Hornady .308 die sticking


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hobbeeman
December 2, 2007, 01:55 AM
Well, the reloading store I buy my equipment from was out of RCBS and they recommended that I try the Hornady dies for my .308...I have cleaned them with Hoppes, I have lubed the cases with RCBS lube, Hornady lube, and graphite, (not all at the same time :eek: )but I am still getting stuck cases in the resizer.

Is this a common problem with Hornady? Do they need a breaking in period? Or a final polishing to ease the resizing process? I have never had this problem with my RCBS in .243 or 30-06.

Please give me some suggestions for making these dies work as I will not be able to take them back for over a week and I am tired of purchasing .308 new in the box.

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30Cal
December 2, 2007, 02:12 AM
The leading cause of stuck cases Hornady OneShot. Get a better case lube--I like Imperial case wax.

hobbeeman
December 2, 2007, 02:25 AM
I just checked the bottom of my toolbox, and there it is... a can of Imperial sizing wax. I'll go try that right now...I'll report back in a little bit. :)

hobbeeman
December 2, 2007, 02:34 AM
Ok, the imperial is working better, now it has become evident that a great deal of sticking is from the inside sizing "bulb" above the decapping pin. I should NOT lube this part, correct? This will cause contamination of the inside of the cases right?

86thecat
December 2, 2007, 03:07 AM
Not sure what Hornady suggests but I use Imperial wax and just scrape my finger lightly across the case mouth to get some wax at the opening, it doesn't take much and it needs to be removed before charging. On new dies I flush them with brake cleaner and wipe the expander ball lightly with Imperial then use extra lube on the first few cases. Usually tumble sized cases in corn cob to remove any lube or it can be washed out with a degreaser or solvent. Some lubes claim to not react with powder but the Imperial works so well it's worth the extra step to make sure there's nothing left in the case.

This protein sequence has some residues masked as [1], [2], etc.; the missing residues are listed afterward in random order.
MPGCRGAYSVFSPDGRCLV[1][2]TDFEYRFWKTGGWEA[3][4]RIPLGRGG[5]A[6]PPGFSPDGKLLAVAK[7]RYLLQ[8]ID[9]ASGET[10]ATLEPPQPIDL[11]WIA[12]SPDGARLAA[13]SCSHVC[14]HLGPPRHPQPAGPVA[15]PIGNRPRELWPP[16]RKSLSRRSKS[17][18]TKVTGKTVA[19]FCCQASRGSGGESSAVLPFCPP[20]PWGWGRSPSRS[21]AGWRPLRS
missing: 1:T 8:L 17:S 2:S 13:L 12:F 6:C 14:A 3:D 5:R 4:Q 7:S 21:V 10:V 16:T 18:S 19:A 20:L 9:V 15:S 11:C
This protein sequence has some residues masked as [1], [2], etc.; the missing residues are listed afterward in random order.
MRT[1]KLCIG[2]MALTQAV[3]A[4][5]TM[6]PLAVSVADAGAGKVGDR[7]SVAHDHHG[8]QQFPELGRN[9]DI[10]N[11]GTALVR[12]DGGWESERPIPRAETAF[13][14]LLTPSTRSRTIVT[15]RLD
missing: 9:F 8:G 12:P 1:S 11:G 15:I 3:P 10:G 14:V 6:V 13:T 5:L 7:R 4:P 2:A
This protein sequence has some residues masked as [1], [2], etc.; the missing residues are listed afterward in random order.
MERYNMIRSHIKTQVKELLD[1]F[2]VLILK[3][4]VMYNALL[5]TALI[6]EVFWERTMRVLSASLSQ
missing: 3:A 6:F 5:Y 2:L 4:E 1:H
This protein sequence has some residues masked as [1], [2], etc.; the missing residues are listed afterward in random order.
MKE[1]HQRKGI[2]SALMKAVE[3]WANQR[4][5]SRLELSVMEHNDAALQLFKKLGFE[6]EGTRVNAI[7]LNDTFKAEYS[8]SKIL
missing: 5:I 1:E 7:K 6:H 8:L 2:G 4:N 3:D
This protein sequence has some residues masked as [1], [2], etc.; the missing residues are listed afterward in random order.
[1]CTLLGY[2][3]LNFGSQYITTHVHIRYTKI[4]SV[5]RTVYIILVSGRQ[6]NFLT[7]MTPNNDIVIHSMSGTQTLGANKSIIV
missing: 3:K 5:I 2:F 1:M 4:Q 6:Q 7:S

hobbeeman
December 2, 2007, 03:15 AM
I had actually stopped tumbling my cases several months ago when I decided the only thing it did was make my cases pretty. I guess I will need to dig it out of storage tomorrow.
Thanks gentlemen, good night :)

mrawesome22-250
December 2, 2007, 11:38 AM
I use a q-tip and rub some Imperial Size Wax on the inside of the case mouth. Then the necks go through the "bulb" (expander button) slicker than snot. Then they all go into the tumbler.

rcmodel
December 2, 2007, 01:53 PM
Use a brass bore brush to knock out any powder fouling / tumbling rouge, etc. from inside the mouth.

I also often just use a little nylon brush to lightly clean & lube inside each case mouth . A spritz of One-Shot, or a roll on the RCBS case lube pad occasionally is all it takes to keep lube on the brush without overdoing it.

http://i81.photobucket.com/albums/j219/rcmodel/KTOG/1224.gif
rcmodel

30Cal
December 2, 2007, 01:59 PM
You will need to lube the insides of the case neck just a tad. If the case squeals coming out of the die, then you're actually pulling the shoulder forward.